Tag: Quality Of Life
Casey Moore’s withered right hand pushes the small joystick that thrusts a special wheelchair down a TouVelle State Park trail, with the chair’s tracks carrying him over rocks and thick grass.
“It feels like I’m driving a mini tank,” Moore laughs.
He powers down a short embankment to experience something he hasn’t since a diving accident 18 years ago left him paralyzed from the chest down, with limited use of his arms and hands.
In the United States, more than 280,000 people—including 42,000 military veterans—are affected by spinal cord injury (SCI), including limb weakness and paralysis. While rehabilitation can be helpful, the benefits are slow and inadequate to restore patients’ lost independence. A team of researchers at Cleveland Clinic is trying to speed recovery using noninvasive brain stimulation.
Ela B. Plow, PhD, PT, of Cleveland Clinic’s Lerner Research Institute, recently received a four-year, $2.5 M award from the Department of Defense (DoD) to lead a brain stimulation study in patients with paralyzed upper limbs due to SCI. The award was granted under the DoD’s Spinal Cord Injury Research Program.
Cardiovascular physiology researcher Victoria Claydon’s latest study, published in the Journal of Neurotrauma, focuses on the results of her multi-national study, which surveyed almost 300 participants with spinal cord injuries at or above the mid-thoracic level (middle of the chest ).
As a first step towards improving quality of life for this community, Claydon first had to collect data on the most pressing concerns for individuals with spinal cord injury. Her results showed that bowel care, followed by sexual function, bladder function and pain were of key concern. Surprisingly, one of the lowest-ranked concerns was using a wheelchair for mobility.
You might have come across her inspirational speech being shared online, in which she talked about how her husband jumped out of the car and saved himself while she survived with grave injuries in a horrific car accident.
The story she tells is compelling and moving, with over a 100 million viewers and counting as people all over the world responded to her inspiring message of overcoming the odds despite immense obstacles that life has dealt her.
Often referred to as Pakistan’s Iron Lady, Muniba Mazari’s amazing story about her journey back from massive spinal injuries that left her bedridden for two years is incredibly moving, so much so that she has found international acclaim as a TV host and United Nations goodwill ambassador.
Brian Keefer has always been an adrenaline junkie.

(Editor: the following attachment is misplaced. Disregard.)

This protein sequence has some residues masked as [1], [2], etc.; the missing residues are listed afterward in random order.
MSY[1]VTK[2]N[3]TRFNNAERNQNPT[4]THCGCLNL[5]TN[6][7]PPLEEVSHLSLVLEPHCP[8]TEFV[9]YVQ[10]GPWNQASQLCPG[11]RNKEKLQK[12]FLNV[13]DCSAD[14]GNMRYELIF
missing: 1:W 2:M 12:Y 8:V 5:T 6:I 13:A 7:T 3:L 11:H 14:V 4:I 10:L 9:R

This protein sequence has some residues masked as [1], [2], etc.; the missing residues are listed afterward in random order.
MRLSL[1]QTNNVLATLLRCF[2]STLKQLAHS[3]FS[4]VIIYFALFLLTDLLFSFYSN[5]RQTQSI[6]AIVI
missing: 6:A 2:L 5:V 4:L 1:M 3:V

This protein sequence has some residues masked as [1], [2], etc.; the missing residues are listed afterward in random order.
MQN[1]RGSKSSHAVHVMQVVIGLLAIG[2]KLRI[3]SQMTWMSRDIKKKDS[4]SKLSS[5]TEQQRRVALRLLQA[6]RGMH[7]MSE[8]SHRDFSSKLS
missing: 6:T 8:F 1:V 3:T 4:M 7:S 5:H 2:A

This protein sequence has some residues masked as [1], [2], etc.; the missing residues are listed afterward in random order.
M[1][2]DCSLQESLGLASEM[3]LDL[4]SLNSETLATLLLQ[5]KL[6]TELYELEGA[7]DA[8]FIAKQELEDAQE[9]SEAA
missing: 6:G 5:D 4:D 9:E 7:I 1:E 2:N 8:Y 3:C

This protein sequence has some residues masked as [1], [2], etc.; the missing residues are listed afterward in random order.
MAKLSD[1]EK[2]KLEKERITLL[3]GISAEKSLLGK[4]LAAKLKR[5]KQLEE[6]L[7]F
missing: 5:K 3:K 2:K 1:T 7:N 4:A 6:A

A 2008 gymnastics accident in which Keefer suffered a spinal cord injury that left him a quadriplegic could have stopped him, but it didn’t.
“Brian’s had some adventures since he’s had his injury,” his father said.
From scuba diving in the Aquarium of the Pacific in Long Beach, California, where “sharks swam right into my face,” to ziplining at Roundtop Mountain Resort in Lewisberry, Keefer has had his share.
Deep beneath the surface of a crystal blue pool or a dark green ocean, differences tend to fade. As a former physical therapist at Craig Hospital of Englewood and longtime scuba diver, Scott Taylor knows this better than most.
“Water is the great equalizer,” he frequently says.
He and his wife, Lynn, own and operate A-1 Scuba and Travel Aquatics Center in Littleton, a business Lynn’s father opened more than 58 years ago.
NEW BRUNSWICK – Promoting positivity, Eric LeGrand and Mike Nichols took several pediatric patients by surprise with a visit at PSE&G Children’s Specialized Hospital Monday.
With smiles, laughter, encouraging words and shared experiences, Nichols and LeGrand — who dressed as Santa Claus — demonstrated their unique understanding of the challenges faced by these patients. Nichols, 21, and LeGrand, 27, both paralyzed during sporting events, stopped at the therapy room to check on how a few patients were making out before meeting up with some more patients in the recreation room.
Enable Your Hands — Enable Your Life!
These unique push gloves are designed to help quadriplegics and others with limited dexterity by making it more efficient and less strenuous to maneuver wheelchairs and to aid in daily tasks such as transfers and dressing.
The gloves help the user become more independent thus improving their quality of life. The combination of quality suede, a “tacky” palm insert, and an easy on and off closure make them a valuable resource.
Thomas Rogers’s house has a lowered kitchen counter, wide hallways, and a elevator
When it comes to what he can and can’t do in his house, compared with an able-bodied person, Thomas Rogers says the only difference is that he can’t reach the top of his closet.
“That’s about it!” he said.
Rogers has made his house in Portugal Cove-St. Philip’s into an entirely accessible living space.
With hard work and ingenuity, three VCU occupational therapy students devised a swiveling computer table that will help Derrick Bayard increase his independence.
Before dawn on Aug. 8, Derrick Bayard began having severe pain in his abdomen, followed by body spasms. Soon after, it became hard to breathe. He was home alone, a detail made exponentially more important — and dangerous — by the fact that he’s a quadriplegic, unable to use his hands and feet.